Dysfunction of mitochondria, the powerhouses of the cell, has been linked to degeneration in nerve cells in Parkinson’s disease. When mitochondria can’t function properly, cellular energy levels are depleted and damaging molecules are released, contributing to nerve cell death. Mitochondrial quality control, getting rid of bad mitochondria, is therefore critically important. Here, we aim to identify compounds that improve the recognition and removal of damaged mitochondria from the cell.
We aim to identify novel compounds that improve the recognition and clearance of defective mitochondria, limiting nerve cell degeneration and slowing or stopping the progression of Parkinson’s disease.
During the first half of the project, we will use cells from a person with Parkinson’s disease who has partial loss-of-function mutation in the mitochondrial quality control pathway. Using these cells, we will assess the activity of molecules within our collection, encompassing over 100,000 compounds, to identify those that improve the recognition of damaged mitochondria. During the second half of the project, we will test our successful compounds in multiple biology assays and use modern genetic and analytical techniques to identify how the compounds are working.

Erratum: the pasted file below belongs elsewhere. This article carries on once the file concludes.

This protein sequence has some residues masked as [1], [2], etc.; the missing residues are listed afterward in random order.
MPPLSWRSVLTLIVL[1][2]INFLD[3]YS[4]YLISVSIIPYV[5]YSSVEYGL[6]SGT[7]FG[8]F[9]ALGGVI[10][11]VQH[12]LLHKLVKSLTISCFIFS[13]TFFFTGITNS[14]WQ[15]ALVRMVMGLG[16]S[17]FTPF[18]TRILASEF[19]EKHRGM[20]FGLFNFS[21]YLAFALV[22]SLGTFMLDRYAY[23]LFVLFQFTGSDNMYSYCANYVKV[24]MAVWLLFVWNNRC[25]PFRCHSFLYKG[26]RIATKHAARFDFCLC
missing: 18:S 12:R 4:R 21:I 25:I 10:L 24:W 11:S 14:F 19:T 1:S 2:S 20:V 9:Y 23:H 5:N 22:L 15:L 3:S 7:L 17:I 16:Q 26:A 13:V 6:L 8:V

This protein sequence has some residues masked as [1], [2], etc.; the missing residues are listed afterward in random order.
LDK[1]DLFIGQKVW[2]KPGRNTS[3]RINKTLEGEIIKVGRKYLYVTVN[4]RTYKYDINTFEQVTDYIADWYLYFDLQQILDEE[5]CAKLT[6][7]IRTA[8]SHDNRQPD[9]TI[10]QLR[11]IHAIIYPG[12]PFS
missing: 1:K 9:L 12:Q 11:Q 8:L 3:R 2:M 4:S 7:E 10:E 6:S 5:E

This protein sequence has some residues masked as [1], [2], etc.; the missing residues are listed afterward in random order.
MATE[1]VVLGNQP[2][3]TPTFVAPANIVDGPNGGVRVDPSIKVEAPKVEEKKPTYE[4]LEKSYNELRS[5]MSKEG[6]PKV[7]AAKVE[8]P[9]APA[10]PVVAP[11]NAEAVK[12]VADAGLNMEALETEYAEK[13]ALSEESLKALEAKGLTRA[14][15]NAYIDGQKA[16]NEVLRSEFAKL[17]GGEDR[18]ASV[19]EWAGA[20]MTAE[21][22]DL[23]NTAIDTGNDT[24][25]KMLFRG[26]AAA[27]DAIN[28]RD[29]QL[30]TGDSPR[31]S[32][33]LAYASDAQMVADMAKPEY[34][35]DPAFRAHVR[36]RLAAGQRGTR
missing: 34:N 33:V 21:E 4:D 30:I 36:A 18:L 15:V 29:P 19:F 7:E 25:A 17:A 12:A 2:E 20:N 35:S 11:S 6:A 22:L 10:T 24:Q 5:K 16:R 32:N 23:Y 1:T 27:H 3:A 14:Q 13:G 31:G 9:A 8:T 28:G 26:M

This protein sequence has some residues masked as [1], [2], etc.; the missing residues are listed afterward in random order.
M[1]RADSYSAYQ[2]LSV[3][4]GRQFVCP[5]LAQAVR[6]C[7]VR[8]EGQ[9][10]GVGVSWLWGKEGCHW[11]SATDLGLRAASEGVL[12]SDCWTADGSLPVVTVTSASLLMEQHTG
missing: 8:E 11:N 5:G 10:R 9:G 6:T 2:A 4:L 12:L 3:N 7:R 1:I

Impact on Diagnosis/Treatment of Parkinson’s Disease:
The compounds identified and the mechanisms by which they are working, will firstly give insight into novel biological regulators of the disease, identifying targets for future drug discovery and provide starting material that could developed into Parkinson’s disease therapy.
Next Steps for Development:
Should we be successful, the compounds identified in this study will be used as a starting point for further efforts to synthesize better compounds, with optimized properties, that are safe and amenable to testing in other models of Parkinson’s disease.